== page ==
When the temperatures start to dip below freezing, that flimsy fleece blanket you’ve had on your bed since college just won’t cut it. You deserve the best down comforter that money can buy. Like a luxurious cumulus cloud, a comforter or duvet or duvet insert is an essential piece of bedding anyone needs, especially in the winter. Now that you’ve upgraded your mattress and sheets, a duvet is the last thing you need to make your bed the kind of place you can stay in all- day long—whether or not you agree that top sheets are a scam). Once you’ve got one, you’re just a fiddle leaf fig, discreet rolled up yoga mat, and a cuddly dog short of Instagram-ready breakfast in bed. All the likes will quickly erase the memories of waking up in the middle of the night due to your chattering teeth.
The best duvets check several boxes: superior hand-feel, ample warmth, satisfying fluffiness (described as “loft” in industry-speak and often measured by “fill weight” or “fill power”), and adequate breathability. In order to figure out the right combination of these elements—to triangulate your ideal fluffiness-breathability-warmth ratio—you’ll first want to consider if you’re a hot sleeper, if you’re allergic to down feathers, and, of course, how much you’re willing to spend. There are two key metrics when it comes to duvets that affect almost all of these factors (and are generally indicative of the price): fill power and thread count. Fill power is a measurement of the quality of the down, and represents how high the down will loft—essentially, how high it puffs up. Higher fill power generally means warmer, puffier, lighter, and longer-lasting down. Thread count measures how tightly woven the shell is. So a higher thread count means less breathability and more heat. High fill power + high thread count = super insulated and warm.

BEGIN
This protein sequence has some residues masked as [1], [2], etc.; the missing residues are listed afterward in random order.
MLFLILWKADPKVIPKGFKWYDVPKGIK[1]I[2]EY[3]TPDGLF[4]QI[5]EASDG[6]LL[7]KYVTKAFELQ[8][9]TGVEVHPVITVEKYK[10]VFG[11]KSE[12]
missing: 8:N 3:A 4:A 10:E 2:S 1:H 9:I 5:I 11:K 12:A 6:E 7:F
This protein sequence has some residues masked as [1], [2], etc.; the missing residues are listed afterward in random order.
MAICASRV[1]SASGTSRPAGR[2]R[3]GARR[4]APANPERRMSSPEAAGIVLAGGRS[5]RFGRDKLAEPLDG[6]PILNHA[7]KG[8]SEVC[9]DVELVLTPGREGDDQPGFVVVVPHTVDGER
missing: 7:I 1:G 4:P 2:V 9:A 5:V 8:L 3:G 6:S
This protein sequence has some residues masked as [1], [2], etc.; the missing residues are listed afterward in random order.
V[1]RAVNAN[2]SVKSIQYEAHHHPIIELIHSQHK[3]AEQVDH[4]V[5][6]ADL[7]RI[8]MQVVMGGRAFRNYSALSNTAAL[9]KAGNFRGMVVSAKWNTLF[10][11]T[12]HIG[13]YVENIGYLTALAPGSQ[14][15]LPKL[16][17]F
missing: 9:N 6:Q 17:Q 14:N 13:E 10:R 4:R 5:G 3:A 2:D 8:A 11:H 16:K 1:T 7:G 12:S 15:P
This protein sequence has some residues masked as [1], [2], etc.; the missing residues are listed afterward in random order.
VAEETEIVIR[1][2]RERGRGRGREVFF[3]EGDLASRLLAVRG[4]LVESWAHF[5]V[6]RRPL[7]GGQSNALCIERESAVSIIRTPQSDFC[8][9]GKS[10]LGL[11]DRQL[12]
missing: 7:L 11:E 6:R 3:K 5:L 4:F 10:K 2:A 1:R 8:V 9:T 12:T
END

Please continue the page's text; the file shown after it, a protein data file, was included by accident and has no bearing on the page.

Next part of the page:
In order to focus the scope of this mission at the beginning of 2019, we first judged a number of comforters based on hand-feel: basically, upon first touch, how luxe does the shell material and puffiness feel without a duvet cover. Then, after narrowing down some initial contenders we spent several nights sleeping with each finalist. (Note: duvets were tested alongside a 310 thread count sateen duvet cover; duvet covers typically range from 300-400.) Later in the year, we brought in a bunch more new comforters and sent them out to members of our staff to reevaluate our options.
Be warned, prices on duvets and comforters can get pretty expensive. A lot of the best duvets we tested, particularly the ones made with real down, cost more than $300. And you do get what you pay for here, those options often proved to be the ones our testers were the most enthusiastic about. But we did find one option that was around $200 that we are enthusiastic enough about to recommend as a new favorite.
On a fundamental level, though, the most important thing about a comforter isn’t price. It’s how badly do you not want to leave your fluffy feather nest when that alarm goes off in the morning? Every type of sleeper is different, but we all just want to feel swaddled. Sheets and pillows and mattresses define the slumber experience on a basic level, but none can match the bliss of diving into a truly luxurious duvet. Below, you’ll find our favorite poufs.
The Best Comforter for Hot Sleepers
The Best Plush-as-Hell Comforter
The Best Budget Comforter
Best Hypoallergenic Comforter
8 More Comforters We Like
The Best Mattresses That Come in a Box for Every Sleeper (And Every Budget)
The Best Bath Towels to Replace Your Old Moldy Shower Rags
The Best Sheets Will Make You Unreasonably Excited to Go to Sleep
The Best Pillows for Every Type of Sleeper
The Best Hand Soaps for an Instagram-Worthy Sink Ledge